If your answer is next to nothing, you aren't alone. When my husband suggested this topic for a blog post, I looked at him like he had three eyes. Come to find out, it's a pretty important part of a home, if you have natural gas or propane in your home.
CSST, Corrugated Stainless Steel Tubing, is the flexible steel piping used in structures that transports gas or propane into a home. The tubing is NOT what you see running from the floor to your appliances.
Japan introduced CSST in the 1980s and since the 1990s, CSST has become an industry standard for gas lines in the US. Unlike the rigid pipework used in homes as late as 2005, CSST is flexible and it can be gently bent to go around or through structures. This means fewer joints, and fewer potential gas leaks. You can find CSST in the crawl space, basement and walls of the home.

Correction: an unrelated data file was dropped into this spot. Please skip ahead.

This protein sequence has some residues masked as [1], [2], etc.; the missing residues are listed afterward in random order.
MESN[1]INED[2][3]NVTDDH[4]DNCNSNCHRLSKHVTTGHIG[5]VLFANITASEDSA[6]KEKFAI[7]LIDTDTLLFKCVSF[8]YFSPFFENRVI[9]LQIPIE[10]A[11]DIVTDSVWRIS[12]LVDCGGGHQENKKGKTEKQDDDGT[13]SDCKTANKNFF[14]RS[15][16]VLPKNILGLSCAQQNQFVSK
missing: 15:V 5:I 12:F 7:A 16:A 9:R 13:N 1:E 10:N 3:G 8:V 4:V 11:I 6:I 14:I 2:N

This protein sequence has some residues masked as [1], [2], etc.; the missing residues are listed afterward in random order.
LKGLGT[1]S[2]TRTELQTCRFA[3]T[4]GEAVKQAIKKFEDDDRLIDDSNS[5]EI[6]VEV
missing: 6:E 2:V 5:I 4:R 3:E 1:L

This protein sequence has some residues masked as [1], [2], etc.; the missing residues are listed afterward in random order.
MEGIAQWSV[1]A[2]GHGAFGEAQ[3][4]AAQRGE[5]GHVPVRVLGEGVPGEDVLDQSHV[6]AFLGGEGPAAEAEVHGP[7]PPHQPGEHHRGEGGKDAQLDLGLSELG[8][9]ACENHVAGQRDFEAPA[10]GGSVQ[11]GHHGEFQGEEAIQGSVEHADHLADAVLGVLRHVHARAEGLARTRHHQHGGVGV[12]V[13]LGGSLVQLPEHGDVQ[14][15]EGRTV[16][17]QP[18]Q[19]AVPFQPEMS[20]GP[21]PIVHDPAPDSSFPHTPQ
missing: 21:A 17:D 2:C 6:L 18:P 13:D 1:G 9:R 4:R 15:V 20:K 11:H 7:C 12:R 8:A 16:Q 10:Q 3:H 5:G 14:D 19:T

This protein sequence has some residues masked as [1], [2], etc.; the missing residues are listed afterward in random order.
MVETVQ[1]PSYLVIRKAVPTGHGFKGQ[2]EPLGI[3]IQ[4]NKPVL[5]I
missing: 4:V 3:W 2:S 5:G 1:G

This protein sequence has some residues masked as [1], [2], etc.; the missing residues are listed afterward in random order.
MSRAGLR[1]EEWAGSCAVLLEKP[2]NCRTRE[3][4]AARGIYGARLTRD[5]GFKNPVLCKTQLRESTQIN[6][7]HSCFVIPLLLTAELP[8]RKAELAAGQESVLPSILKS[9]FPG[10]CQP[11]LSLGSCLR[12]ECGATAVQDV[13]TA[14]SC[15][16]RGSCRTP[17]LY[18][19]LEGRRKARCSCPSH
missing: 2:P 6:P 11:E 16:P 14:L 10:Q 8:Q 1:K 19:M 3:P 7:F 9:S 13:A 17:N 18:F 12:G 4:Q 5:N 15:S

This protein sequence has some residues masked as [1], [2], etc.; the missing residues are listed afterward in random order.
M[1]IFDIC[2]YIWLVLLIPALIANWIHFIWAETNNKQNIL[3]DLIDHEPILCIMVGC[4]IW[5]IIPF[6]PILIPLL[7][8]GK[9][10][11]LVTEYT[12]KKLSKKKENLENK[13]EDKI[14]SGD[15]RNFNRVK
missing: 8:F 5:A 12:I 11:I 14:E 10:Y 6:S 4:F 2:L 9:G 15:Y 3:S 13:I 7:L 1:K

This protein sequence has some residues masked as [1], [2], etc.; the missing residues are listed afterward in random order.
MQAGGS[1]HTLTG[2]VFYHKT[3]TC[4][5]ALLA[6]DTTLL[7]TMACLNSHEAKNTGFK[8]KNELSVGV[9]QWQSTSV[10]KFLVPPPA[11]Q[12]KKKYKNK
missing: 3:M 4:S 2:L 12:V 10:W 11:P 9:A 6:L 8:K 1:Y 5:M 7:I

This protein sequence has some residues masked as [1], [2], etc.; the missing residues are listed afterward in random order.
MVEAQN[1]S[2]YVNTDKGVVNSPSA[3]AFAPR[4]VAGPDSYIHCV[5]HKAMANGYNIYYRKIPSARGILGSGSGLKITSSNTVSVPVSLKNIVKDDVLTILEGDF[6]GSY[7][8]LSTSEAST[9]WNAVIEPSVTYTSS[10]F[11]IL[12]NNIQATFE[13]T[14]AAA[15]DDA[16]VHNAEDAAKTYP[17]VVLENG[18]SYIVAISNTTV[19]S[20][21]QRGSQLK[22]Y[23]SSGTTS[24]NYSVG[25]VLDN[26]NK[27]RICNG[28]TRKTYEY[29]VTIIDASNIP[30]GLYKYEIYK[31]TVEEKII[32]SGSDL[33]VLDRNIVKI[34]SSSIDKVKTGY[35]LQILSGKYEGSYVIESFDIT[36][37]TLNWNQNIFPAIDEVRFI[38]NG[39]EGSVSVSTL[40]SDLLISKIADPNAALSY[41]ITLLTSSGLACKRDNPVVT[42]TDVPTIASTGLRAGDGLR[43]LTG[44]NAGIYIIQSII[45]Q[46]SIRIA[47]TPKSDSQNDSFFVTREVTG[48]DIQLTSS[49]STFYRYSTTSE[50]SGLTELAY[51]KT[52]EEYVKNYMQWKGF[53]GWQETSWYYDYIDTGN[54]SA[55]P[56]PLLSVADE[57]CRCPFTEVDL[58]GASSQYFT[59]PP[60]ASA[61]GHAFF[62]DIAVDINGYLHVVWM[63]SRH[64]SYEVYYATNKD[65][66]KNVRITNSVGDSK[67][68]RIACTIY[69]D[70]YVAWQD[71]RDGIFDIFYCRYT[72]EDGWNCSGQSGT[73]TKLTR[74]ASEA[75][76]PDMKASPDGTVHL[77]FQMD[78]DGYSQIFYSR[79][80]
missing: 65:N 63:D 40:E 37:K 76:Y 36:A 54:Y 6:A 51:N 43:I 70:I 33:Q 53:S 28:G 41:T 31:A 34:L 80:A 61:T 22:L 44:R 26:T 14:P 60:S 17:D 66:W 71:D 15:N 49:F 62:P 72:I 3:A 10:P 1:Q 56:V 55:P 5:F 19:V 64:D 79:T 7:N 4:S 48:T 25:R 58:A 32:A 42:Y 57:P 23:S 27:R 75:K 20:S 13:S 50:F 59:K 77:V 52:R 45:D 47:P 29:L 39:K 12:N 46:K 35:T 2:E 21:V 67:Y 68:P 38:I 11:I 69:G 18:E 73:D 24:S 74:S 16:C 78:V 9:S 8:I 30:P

CSST will have either a yellow or black polymer jacket. The yellow coating
signifies a gas line. A black coating signifies a lightning strike protection, or an 'arc-resistant CSST'.
What are inspectors looking for when inspecting CSST? The most common issue is proper bonding. If a CSST line is not properly bonded, a nearby lightning strike can damage the line. When damaged, a leak could occur. Or worse yet, an explosion or fire. Bonding requirements have been in effect since 2007. Bonding can be inside or outside of the structure.
If you would like to ensure you have the correct bonding (for CSST, water or lead gas lines), contact one of these local experts.